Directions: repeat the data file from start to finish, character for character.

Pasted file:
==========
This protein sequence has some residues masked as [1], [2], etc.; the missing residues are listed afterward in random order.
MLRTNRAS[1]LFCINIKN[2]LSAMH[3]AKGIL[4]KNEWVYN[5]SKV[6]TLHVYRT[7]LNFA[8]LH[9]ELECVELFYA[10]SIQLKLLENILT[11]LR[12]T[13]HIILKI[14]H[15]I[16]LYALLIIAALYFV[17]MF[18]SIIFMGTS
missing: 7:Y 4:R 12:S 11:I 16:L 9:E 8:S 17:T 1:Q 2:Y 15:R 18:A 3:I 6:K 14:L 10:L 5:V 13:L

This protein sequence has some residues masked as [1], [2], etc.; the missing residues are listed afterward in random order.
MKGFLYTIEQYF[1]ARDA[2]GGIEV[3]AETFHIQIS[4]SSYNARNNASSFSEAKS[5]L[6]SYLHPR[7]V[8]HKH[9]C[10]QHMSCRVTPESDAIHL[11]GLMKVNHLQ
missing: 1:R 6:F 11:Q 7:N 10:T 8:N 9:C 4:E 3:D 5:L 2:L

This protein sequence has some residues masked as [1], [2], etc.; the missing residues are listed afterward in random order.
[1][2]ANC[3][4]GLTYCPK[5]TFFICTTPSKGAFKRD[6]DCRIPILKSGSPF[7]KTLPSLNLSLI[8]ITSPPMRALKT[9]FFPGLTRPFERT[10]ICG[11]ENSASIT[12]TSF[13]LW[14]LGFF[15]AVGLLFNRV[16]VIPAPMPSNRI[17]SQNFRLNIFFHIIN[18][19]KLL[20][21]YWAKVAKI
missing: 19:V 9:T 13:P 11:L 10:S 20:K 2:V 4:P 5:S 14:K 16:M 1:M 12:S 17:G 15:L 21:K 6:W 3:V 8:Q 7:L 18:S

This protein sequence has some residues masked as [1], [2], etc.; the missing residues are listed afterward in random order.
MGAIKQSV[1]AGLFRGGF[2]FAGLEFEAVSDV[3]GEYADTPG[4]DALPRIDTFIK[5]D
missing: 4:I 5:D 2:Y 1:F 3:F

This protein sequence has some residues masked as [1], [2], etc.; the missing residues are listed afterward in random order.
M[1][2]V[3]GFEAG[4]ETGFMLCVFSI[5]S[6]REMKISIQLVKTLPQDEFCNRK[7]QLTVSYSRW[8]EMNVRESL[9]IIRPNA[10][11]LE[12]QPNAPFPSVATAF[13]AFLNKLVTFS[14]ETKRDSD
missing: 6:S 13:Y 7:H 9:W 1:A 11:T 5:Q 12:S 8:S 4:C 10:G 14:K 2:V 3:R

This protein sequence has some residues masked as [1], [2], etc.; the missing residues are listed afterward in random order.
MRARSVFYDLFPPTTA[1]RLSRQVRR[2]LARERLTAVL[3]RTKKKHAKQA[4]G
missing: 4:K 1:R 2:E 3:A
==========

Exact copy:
This protein sequence has some residues masked as [1], [2], etc.; the missing residues are listed afterward in random order.
MLRTNRAS[1]LFCINIKN[2]LSAMH[3]AKGIL[4]KNEWVYN[5]SKV[6]TLHVYRT[7]LNFA[8]LH[9]ELECVELFYA[10]SIQLKLLENILT[11]LR[12]T[13]HIILKI[14]H[15]I[16]LYALLIIAALYFV[17]MF[18]SIIFMGTS
missing: 7:Y 4:R 12:S 11:I 16:L 9:E 8:S 17:T 1:Q 2:Y 15:R 18:A 3:I 6:K 14:L 10:L 5:V 13:L

This protein sequence has some residues masked as [1], [2], etc.; the missing residues are listed afterward in random order.
MKGFLYTIEQYF[1]ARDA[2]GGIEV[3]AETFHIQIS[4]SSYNARNNASSFSEAKS[5]L[6]SYLHPR[7]V[8]HKH[9]C[10]QHMSCRVTPESDAIHL[11]GLMKVNHLQ
missing: 1:R 6:F 11:Q 7:N 10:T 8:N 9:C 4:E 3:D 5:L 2:L

This protein sequence has some residues masked as [1], [2], etc.; the missing residues are listed afterward in random order.
[1][2]ANC[3][4]GLTYCPK[5]TFFICTTPSKGAFKRD[6]DCRIPILKSGSPF[7]KTLPSLNLSLI[8]ITSPPMRALKT[9]FFPGLTRPFERT[10]ICG[11]ENSASIT[12]TSF[13]LW[14]LGFF[15]AVGLLFNRV[16]VIPAPMPSNRI[17]SQNFRLNIFFHIIN[18][19]KLL[20][21]YWAKVAKI
missing: 19:V 9:T 13:P 11:L 10:S 20:K 2:V 4:P 5:S 14:K 16:M 1:M 12:S 17:G 15:L 21:K 6:W 3:V 8:Q 7:L 18:S

This protein sequence has some residues masked as [1], [2], etc.; the missing residues are listed afterward in random order.
MGAIKQSV[1]AGLFRGGF[2]FAGLEFEAVSDV[3]GEYADTPG[4]DALPRIDTFIK[5]D
missing: 4:I 5:D 2:Y 1:F 3:F

This protein sequence has some residues masked as [1], [2], etc.; the missing residues are listed afterward in random order.
M[1][2]V[3]GFEAG[4]ETGFMLCVFSI[5]S[6]REMKISIQLVKTLPQDEFCNRK[7]QLTVSYSRW[8]EMNVRESL[9]IIRPNA[10][11]LE[12]QPNAPFPSVATAF[13]AFLNKLVTFS[14]ETKRDSD
missing: 6:S 13:Y 7:H 9:W 1:A 11:T 5:Q 12:S 8:S 4:C 10:G 14:K 2:V 3:R

This protein sequence has some residues masked as [1], [2], etc.; the missing residues are listed afterward in random order.
MRARSVFYDLFPPTTA[1]RLSRQVRR[2]LARERLTAVL[3]RTKKKHAKQA[4]G
missing: 4:K 1:R 2:E 3:A